3D High Throughput Model to Predict Drug Efficacy in Fibrosis Progression vs Reversal Idiopathic pulmonary fibrosis (IPF) is the most relentlessly progressive and fatal fibrotic lung disorder, which disproportionately affects the elderly. Although two drugs have recently gained FDA-approval for IPF, these drugs only moderately slow the progression of lung decline and do not improve quality of life for patients. There are no available therapies that can `reverse' fibrosis. Despite efforts by numerous groups to develop IPF treatments, progress has been aggravatingly slow. This proposal focuses on two possible reasons for these difficulties: (1) Current pre-clinical screening models fail to reliably predict the success of drug candidates in humans, and (2) Although IPF is widely regarded as an age-related disease, drug treatments have not targeted age-associated pathologic mechanisms. The existing paradigm, that pathologic fibrosis is a ?fibro-proliferative? process, has not led to effective IPF treatments. This proposal integrates expertise in fibroblast aging and novel IPF therapeutics in development (Hecker lab) with cutting edge technologies for microscale bioprinting and 3D cell assays (Takayama lab) to develop a high throughput phenotypic cellular screening assay to determine efficacy for fibrosis reversal. The proposed studies will utilize normal ?control?, aged ?senescent?, and IPF human lung fibroblasts in small numbers to bioengineer a high-throughput phenotypic assay that will evaluate fibrosis over a 21 day period. An aqueous two phase system (ATPS) bioprinting of these cells will be used to create microscale contraction assays that are several order of magnitude smaller in volume compared to conventional assays. Importantly, the project will repeatedly micro-print fresh collagen around already contracted cell-laden gels to enable repeated contractions over 21 days. The proposed model will enable the first high-throughput phenotypic screening assay with the capability to determine a drug candidate's efficacy for fibrosis progression and reversal. The new cellular assay will be validated for its ability to identify fibrosis reversal drugs using ?Noxindoline? a highly selective Nox4 inhibitor that is currently in preclinical development by the Hecker lab. Noxindoline was identified by the Hecker lab through studies of age-dependent alterations in Nox4 that results in a sustained redox imbalance, and promotes senescence and apoptosis-resistance of myofibroblasts. The proposal hypothesizes that current therapies (Nintedanib and Pirfenidone) will inhibit the progression of pro-fibrotic phenotypes (but not reversal), whereas treatment with Noxindoline will promote the reversal of established pro-fibrotic phenotypes.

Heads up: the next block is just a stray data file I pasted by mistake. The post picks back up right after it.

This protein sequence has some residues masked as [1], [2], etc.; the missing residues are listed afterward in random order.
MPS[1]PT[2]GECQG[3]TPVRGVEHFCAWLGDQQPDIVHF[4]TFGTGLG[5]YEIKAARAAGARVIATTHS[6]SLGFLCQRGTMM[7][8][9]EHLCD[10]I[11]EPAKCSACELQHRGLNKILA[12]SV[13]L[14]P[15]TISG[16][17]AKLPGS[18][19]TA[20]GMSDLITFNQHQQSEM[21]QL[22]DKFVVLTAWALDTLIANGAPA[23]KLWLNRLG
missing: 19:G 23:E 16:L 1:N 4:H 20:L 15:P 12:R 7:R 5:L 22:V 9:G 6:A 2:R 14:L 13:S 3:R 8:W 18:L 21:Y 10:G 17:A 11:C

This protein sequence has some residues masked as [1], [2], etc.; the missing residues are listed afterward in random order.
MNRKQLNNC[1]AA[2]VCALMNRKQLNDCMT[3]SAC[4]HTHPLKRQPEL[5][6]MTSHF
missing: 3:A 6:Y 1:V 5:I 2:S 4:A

The aims are:
Aim1 : Develop high throughput bioprinted cellular assay for fibrosis progression using non-senescent cells Aim2: Monitor fibrosis progression and reversal of senescent cells and IPF patient cells

Public Health Relevance

Although there are two FDA-approved drugs to treat idiopathic pulmonary fibrosis (IPF), they merely slow disease progression and neither have shown the ability to reverse age-related established fibrosis or improve patient quality of life. This project aims to overcome this problem through development of a high-throughput, microscale, 3 week, cell-based assay that test therapeutic for their ability to not just slow progression but to actually reverse IPF. The project enables this through cutting edge bioprinting technology that enables long- term assays, use of aged and IPF patient cells, and a focus on aging related fibrotic pathways.

National Institute of Health (NIH)
National Institute on Aging (NIA)
Exploratory/Developmental Grants (R21)
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Cellular and Molecular Technologies Study Section (CMT)
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Fuldner, Rebecca A
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Georgia Institute of Technology
Engineering (All Types)
Biomed Engr/Col Engr/Engr Sta
United States
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